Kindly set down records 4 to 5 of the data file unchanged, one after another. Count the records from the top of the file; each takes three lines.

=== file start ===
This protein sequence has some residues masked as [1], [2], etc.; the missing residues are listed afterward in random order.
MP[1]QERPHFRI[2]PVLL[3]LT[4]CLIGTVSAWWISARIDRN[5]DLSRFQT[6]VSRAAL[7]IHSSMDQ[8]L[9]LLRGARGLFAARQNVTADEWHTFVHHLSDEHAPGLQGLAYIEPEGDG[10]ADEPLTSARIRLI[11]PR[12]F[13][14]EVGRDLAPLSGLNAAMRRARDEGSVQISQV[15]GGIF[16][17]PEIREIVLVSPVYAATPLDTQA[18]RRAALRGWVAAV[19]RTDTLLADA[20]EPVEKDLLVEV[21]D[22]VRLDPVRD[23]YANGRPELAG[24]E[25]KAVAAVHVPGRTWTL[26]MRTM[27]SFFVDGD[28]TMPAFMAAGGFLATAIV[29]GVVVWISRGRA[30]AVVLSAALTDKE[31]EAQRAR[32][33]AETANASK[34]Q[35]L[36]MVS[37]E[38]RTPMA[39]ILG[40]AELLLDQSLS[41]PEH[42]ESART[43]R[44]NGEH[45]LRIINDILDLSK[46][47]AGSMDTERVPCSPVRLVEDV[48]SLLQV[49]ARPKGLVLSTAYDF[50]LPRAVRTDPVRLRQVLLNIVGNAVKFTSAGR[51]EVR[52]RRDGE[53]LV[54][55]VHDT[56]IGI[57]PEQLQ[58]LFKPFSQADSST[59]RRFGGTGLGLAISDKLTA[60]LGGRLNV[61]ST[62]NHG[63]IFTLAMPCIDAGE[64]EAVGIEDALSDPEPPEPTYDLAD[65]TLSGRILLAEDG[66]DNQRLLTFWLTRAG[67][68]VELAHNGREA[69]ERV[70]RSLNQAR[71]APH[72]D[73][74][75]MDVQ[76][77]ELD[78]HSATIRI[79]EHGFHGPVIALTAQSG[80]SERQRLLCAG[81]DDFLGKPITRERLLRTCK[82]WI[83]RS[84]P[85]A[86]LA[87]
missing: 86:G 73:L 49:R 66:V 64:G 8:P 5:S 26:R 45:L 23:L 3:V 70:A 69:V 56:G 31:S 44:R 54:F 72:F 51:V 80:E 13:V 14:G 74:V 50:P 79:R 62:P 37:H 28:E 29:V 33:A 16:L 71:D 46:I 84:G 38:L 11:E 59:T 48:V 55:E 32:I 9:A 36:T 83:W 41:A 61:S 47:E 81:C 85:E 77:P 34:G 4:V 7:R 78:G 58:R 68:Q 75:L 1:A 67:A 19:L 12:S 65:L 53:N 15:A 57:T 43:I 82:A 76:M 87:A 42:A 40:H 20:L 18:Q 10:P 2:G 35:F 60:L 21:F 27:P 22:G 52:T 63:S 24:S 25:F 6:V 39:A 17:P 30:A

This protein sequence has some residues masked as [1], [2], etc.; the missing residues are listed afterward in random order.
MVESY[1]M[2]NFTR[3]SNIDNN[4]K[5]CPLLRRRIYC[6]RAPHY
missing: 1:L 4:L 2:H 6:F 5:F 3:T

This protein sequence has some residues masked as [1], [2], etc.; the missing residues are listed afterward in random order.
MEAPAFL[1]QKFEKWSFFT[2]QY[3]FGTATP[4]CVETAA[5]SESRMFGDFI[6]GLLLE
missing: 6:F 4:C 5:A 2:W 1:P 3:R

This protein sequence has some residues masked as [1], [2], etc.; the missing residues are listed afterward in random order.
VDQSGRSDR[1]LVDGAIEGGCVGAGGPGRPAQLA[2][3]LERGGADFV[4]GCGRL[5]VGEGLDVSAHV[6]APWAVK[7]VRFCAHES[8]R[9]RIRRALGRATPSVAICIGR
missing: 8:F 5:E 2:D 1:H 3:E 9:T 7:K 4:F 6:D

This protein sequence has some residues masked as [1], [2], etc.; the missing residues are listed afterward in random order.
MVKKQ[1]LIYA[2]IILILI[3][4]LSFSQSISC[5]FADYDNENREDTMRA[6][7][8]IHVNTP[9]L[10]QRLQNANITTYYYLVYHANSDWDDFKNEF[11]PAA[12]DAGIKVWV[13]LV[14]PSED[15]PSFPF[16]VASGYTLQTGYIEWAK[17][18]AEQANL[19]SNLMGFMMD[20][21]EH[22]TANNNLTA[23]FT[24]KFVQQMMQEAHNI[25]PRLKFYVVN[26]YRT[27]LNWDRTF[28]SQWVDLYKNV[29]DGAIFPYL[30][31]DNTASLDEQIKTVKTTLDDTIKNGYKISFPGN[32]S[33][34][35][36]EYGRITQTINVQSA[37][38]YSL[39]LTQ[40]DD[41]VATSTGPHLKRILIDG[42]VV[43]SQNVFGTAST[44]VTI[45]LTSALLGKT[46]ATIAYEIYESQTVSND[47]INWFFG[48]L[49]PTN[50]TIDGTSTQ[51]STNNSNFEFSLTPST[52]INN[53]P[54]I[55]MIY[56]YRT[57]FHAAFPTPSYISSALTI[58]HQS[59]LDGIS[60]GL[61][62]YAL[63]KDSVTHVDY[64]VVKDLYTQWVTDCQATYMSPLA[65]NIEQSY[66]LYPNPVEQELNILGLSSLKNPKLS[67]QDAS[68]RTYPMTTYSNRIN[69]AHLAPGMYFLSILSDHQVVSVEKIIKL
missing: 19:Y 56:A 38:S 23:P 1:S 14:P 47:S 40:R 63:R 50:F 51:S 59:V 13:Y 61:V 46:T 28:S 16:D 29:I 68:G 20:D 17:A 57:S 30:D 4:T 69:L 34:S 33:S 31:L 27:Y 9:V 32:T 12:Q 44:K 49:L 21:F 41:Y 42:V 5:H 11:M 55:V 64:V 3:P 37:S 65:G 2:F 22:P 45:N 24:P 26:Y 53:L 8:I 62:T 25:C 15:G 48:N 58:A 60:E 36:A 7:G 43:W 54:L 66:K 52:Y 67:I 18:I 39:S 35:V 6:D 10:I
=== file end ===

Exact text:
This protein sequence has some residues masked as [1], [2], etc.; the missing residues are listed afterward in random order.
VDQSGRSDR[1]LVDGAIEGGCVGAGGPGRPAQLA[2][3]LERGGADFV[4]GCGRL[5]VGEGLDVSAHV[6]APWAVK[7]VRFCAHES[8]R[9]RIRRALGRATPSVAICIGR
missing: 8:F 5:E 2:D 1:H 3:E 9:T 7:K 4:F 6:D

This protein sequence has some residues masked as [1], [2], etc.; the missing residues are listed afterward in random order.
MVKKQ[1]LIYA[2]IILILI[3][4]LSFSQSISC[5]FADYDNENREDTMRA[6][7][8]IHVNTP[9]L[10]QRLQNANITTYYYLVYHANSDWDDFKNEF[11]PAA[12]DAGIKVWV[13]LV[14]PSED[15]PSFPF[16]VASGYTLQTGYIEWAK[17][18]AEQANL[19]SNLMGFMMD[20][21]EH[22]TANNNLTA[23]FT[24]KFVQQMMQEAHNI[25]PRLKFYVVN[26]YRT[27]LNWDRTF[28]SQWVDLYKNV[29]DGAIFPYL[30][31]DNTASLDEQIKTVKTTLDDTIKNGYKISFPGN[32]S[33][34][35][36]EYGRITQTINVQSA[37][38]YSL[39]LTQ[40]DD[41]VATSTGPHLKRILIDG[42]VV[43]SQNVFGTAST[44]VTI[45]LTSALLGKT[46]ATIAYEIYESQTVSND[47]INWFFG[48]L[49]PTN[50]TIDGTSTQ[51]STNNSNFEFSLTPST[52]INN[53]P[54]I[55]MIY[56]YRT[57]FHAAFPTPSYISSALTI[58]HQS[59]LDGIS[60]GL[61][62]YAL[63]KDSVTHVDY[64]VVKDLYTQWVTDCQATYMSPLA[65]NIEQSY[66]LYPNPVEQELNILGLSSLKNPKLS[67]QDAS[68]RTYPMTTYSNRIN[69]AHLAPGMYFLSILSDHQVVSVEKIIKL
missing: 19:Y 56:A 38:S 23:P 1:S 14:P 47:S 40:R 63:R 50:F 51:S 59:V 13:Y 61:V 46:T 28:S 16:D 29:I 68:G 20:D 17:A 57:S 30:D 4:T 69:L 34:S 33:S 31:L 27:Y 9:V 32:T 12:Q 44:K 49:L 21:F 41:Y 42:V 5:H 11:M 55:V 64:V 3:P 37:S 65:G 2:F 22:P 45:N 24:P 26:Y 53:L 8:I 62:T 25:C 15:G 48:N 58:A 60:E 36:A 7:G 43:W 54:L 66:K 52:Y 67:I 18:I 39:S 35:V 6:D 10:I